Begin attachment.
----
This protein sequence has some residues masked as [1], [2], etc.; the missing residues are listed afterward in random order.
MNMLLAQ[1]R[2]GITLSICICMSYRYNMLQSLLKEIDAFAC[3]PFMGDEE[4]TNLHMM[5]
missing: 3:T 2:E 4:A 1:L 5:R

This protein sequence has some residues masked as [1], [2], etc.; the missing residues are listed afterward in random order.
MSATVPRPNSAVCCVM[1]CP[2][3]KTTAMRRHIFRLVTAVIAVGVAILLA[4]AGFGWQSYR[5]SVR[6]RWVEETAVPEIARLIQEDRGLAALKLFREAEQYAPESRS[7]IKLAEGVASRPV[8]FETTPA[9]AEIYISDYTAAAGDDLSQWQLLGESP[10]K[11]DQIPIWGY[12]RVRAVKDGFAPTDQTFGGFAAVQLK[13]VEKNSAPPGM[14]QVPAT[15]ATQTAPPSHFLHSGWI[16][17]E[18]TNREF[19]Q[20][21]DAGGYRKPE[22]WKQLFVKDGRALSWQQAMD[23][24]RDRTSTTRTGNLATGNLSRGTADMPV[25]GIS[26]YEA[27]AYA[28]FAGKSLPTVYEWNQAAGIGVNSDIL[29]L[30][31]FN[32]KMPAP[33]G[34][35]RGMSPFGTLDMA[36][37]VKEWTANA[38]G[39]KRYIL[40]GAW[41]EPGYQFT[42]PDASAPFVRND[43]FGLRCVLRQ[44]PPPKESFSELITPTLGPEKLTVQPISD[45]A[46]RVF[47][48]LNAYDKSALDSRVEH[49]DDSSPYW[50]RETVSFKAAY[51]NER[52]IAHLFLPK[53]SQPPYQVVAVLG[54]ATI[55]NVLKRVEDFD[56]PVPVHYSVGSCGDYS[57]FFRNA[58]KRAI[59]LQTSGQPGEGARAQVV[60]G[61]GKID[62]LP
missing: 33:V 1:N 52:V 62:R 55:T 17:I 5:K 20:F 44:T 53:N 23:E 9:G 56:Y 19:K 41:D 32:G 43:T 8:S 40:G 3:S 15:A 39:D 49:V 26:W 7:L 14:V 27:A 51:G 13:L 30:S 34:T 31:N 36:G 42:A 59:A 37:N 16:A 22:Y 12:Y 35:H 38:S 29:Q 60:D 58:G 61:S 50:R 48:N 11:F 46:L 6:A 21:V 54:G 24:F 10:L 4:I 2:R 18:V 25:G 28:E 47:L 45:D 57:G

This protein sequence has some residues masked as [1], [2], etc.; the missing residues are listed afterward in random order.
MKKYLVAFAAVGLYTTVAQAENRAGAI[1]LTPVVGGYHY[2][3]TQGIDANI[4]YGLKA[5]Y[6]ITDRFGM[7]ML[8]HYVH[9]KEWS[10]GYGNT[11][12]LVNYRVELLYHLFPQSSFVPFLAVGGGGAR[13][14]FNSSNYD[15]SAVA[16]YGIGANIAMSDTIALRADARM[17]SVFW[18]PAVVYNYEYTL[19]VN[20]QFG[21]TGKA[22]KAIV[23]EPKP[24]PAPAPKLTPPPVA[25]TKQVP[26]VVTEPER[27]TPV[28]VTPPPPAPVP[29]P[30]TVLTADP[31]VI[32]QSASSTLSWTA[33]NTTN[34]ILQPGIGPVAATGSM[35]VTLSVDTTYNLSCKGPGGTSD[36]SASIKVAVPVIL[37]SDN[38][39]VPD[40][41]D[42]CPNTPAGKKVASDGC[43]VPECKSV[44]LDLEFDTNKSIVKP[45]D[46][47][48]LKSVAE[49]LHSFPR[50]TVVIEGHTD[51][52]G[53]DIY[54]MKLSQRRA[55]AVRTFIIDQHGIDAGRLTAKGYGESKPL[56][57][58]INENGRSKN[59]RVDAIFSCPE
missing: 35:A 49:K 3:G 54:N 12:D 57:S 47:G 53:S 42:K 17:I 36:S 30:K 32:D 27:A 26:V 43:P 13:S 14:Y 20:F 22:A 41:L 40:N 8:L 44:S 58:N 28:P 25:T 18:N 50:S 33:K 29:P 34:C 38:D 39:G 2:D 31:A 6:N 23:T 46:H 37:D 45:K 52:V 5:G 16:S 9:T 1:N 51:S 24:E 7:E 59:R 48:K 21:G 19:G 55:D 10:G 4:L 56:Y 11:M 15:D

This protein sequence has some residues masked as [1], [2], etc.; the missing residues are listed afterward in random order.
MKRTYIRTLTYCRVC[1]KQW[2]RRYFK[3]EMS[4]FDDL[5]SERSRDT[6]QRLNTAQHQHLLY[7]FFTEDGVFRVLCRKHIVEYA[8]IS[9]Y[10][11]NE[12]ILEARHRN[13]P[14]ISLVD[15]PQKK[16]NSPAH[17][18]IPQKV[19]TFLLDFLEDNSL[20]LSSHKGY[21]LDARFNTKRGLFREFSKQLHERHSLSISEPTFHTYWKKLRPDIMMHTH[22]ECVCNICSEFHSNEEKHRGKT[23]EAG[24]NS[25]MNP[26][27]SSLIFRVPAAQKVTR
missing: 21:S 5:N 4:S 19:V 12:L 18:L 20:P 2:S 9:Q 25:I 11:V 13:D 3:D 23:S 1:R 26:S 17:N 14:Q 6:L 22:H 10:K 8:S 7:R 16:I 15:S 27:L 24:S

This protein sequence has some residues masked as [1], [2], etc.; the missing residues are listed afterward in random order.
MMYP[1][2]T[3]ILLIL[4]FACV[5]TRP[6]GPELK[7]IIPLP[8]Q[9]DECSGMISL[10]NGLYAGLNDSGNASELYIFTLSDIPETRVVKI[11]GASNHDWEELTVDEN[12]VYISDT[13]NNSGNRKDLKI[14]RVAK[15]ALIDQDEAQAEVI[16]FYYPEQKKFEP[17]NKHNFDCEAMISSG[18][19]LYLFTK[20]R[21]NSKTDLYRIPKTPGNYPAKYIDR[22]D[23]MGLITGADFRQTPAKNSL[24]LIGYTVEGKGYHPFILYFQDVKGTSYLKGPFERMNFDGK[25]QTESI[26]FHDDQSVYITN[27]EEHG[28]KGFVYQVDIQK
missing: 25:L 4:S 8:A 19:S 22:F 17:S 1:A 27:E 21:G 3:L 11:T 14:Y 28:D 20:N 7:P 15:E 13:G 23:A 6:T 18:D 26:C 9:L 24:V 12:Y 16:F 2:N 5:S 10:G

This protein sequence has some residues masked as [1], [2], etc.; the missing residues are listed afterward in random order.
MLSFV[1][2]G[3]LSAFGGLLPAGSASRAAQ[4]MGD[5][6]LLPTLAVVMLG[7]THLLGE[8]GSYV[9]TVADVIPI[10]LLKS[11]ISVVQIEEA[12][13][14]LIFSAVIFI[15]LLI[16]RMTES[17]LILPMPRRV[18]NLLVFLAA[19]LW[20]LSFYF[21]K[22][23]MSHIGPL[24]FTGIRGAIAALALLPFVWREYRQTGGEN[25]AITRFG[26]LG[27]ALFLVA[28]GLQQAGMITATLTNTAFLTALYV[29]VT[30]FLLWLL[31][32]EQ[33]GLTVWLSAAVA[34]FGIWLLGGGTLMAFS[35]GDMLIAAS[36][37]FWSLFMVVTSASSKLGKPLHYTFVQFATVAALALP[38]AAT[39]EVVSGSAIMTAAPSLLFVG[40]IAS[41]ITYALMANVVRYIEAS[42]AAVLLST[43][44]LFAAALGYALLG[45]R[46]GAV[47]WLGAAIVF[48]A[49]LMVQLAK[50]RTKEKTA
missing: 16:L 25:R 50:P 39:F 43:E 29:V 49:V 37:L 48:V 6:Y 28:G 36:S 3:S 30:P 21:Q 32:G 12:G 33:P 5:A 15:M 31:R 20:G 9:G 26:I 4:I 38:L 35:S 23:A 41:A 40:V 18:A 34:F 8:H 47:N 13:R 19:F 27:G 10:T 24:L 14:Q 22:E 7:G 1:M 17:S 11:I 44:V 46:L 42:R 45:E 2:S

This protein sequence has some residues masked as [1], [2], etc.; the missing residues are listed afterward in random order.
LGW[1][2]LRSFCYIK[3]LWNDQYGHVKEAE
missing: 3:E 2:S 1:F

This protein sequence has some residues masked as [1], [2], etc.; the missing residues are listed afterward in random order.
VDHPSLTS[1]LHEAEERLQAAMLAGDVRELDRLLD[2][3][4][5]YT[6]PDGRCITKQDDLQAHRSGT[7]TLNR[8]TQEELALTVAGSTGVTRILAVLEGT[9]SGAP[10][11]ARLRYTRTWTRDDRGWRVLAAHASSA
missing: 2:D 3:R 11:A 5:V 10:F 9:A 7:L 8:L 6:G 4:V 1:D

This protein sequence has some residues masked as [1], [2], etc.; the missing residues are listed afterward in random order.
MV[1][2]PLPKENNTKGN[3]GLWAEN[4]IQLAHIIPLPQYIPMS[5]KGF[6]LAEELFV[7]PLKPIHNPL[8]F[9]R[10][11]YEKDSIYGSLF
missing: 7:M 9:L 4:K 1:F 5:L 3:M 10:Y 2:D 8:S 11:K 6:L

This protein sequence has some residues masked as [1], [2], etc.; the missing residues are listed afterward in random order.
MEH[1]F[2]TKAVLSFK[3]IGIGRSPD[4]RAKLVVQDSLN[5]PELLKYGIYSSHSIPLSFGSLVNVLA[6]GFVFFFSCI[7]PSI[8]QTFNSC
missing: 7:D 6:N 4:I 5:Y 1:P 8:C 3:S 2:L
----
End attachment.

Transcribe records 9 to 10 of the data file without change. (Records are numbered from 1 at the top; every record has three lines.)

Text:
This protein sequence has some residues masked as [1], [2], etc.; the missing residues are listed afterward in random order.
MV[1][2]PLPKENNTKGN[3]GLWAEN[4]IQLAHIIPLPQYIPMS[5]KGF[6]LAEELFV[7]PLKPIHNPL[8]F[9]R[10][11]YEKDSIYGSLF
missing: 7:M 9:L 4:K 1:F 5:L 3:M 10:Y 2:D 8:S 11:K 6:L

This protein sequence has some residues masked as [1], [2], etc.; the missing residues are listed afterward in random order.
MEH[1]F[2]TKAVLSFK[3]IGIGRSPD[4]RAKLVVQDSLN[5]PELLKYGIYSSHSIPLSFGSLVNVLA[6]GFVFFFSCI[7]PSI[8]QTFNSC
missing: 7:D 6:N 4:I 5:Y 1:P 8:C 3:S 2:L